Just hours before joining hundreds of thousands of pilgrims celebrating the centenary of divine visions at Fátima last weekend, Pope Francis whole-heartedly welcomed scientists attending a Vatican conference designed to bring science and religion closer together.
The Vatican had invited leading astrophysicists and cosmologists to its astronomical observatory near Rome to discuss “black holes, gravitational waves and space-time singularities”.
The four-day conference was in honour of the late Jesuit priest and scientist Monsignor George Lemaitre. He is credited with formulating the “hypothesis of the primeval atom”, which became popularly known as the “big bang theory” suggesting that the universe began with an almighty explosion.
Pope Leo XIII set up the Vatican Observatory in 1891 with the idea of dispelling the notion that the Roman Catholic Church was hostile to science.
Such a notion had been widely held since the Inquisition declared in 1633 that Galileo was a heretic for believing the Earth orbits around the Sun. Faced with torture, Galileo formally recanted.
It was the Catholic Church that recanted three and a half centuries later, though it insisted the Inquisition had acted “in good faith”. At a ceremony before the Pontifical Academy of Sciences in Rome in 1992, Pope John Paul II admitted that Galileo had been right.
Before boarding his plane to Fátima last Friday, Pope Francis said the issues being debated by scientists at the Vatican observatory were of particular interest to the Church because they addressed profound questions about the universe, such as its origin, structure and evolution.
“It is clear that these questions have a particular relevance for science, philosophy, theology and for the spiritual life. They represent an arena in which these different disciplines meet and sometimes clash”.
Pope Francis told delegates to the conference: “As both a Catholic priest and a cosmologist, Mgr Georges Lemaître knew well the creative tension between faith and science, and always defended the clear methodological distinction between the fields of science and theology.
“While integrating them in his own life, he viewed them as distinct areas of competence. That distinction, already present in Saint Thomas Aquinas, avoids a short-circuiting that is as harmful to science as it is to faith”.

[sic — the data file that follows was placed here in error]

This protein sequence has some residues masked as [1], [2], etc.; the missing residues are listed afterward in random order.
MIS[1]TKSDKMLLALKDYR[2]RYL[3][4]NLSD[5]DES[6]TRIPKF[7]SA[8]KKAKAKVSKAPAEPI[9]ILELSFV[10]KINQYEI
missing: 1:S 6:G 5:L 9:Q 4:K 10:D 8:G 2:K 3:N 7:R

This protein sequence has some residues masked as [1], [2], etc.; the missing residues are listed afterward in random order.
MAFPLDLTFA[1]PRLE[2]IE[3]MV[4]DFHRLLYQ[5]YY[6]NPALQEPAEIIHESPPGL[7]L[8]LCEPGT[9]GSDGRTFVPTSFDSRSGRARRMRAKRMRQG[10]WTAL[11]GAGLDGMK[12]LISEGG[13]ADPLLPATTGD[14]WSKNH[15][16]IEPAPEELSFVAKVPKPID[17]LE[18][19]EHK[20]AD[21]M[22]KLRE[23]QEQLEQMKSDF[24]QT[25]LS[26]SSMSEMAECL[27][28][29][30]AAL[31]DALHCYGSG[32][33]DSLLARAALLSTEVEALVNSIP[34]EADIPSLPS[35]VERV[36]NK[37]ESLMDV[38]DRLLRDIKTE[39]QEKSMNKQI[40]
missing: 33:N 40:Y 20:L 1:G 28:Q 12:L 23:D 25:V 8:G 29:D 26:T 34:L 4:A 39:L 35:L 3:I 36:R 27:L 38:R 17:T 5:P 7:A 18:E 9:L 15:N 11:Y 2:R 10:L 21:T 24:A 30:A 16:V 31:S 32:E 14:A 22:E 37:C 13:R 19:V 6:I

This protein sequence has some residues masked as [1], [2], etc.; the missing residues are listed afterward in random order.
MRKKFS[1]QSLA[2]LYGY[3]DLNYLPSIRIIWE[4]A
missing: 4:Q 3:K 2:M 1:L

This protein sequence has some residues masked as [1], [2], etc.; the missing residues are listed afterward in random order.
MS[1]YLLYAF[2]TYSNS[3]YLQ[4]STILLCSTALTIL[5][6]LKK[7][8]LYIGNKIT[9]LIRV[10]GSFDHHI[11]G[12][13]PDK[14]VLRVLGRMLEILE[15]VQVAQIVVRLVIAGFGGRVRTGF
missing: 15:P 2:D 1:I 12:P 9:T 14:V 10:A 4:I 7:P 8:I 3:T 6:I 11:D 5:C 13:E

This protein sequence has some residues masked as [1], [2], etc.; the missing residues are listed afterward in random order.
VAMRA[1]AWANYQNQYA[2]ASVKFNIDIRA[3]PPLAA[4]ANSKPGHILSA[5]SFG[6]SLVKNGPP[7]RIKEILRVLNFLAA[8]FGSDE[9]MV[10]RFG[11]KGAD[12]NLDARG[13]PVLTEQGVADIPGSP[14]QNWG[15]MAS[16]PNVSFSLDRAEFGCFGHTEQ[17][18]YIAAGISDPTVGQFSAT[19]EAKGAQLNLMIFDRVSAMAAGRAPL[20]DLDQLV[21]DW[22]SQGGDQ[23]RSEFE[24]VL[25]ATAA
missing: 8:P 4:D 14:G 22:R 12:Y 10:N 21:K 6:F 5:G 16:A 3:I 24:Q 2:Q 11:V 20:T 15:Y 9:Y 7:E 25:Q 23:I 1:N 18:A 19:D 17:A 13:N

Pope Francis went on to say: “Before the immensity of space-time, we humans can experience awe and a sense of our own insignificance, as the Psalmist reminds us: ‘What is man that you should keep him in mind, the son of man that you care for him’?”
The Pope even quoted one of Albert Einstein’s favourite sayings: “One may say the eternal mystery of the world is its comprehensibility”.
However, unlike some scientists, Pope Francis strongly believes that the existence and intelligibility of the universe are not a result of chaos or mere chance, but of “God’s Wisdom”.
A few hours later Pope Francis was in Portugal at the shrine in Fátima where 100 years ago three unschooled children claimed to have witnessed apparitions of ‘Our Lady of Fátima’ as she became popularly known all over the world.
The children insisted they witnessed apparitions at Fátima on five consecutive months. The climax came on 13th October 1917 when a crowd of many thousands had joined the children to witness a promised miracle.
It turned out to be the so-called ‘Miracle of the Sun’ in which the sun appeared to temporarily abandon its normal place in the solar system and spin out of control towards the Earth.
As Galileo and many lesser people would probably agree, appearances can sometimes be illusionary and deceptive.
The day safer his return to Rome, May 14th, Mother’s Day, Pope Francis addressed a crowd in St Peer's Square, reiterating a theme wholly familiar to the Fátima faithful though not in tune with the rationale of a great many scientists.
What was needed to solve the world’s “absurd conflicts”, he said, was more of the same as requested by the Virgin Mary at Fátima a hundred years ago: “penance and prayer”.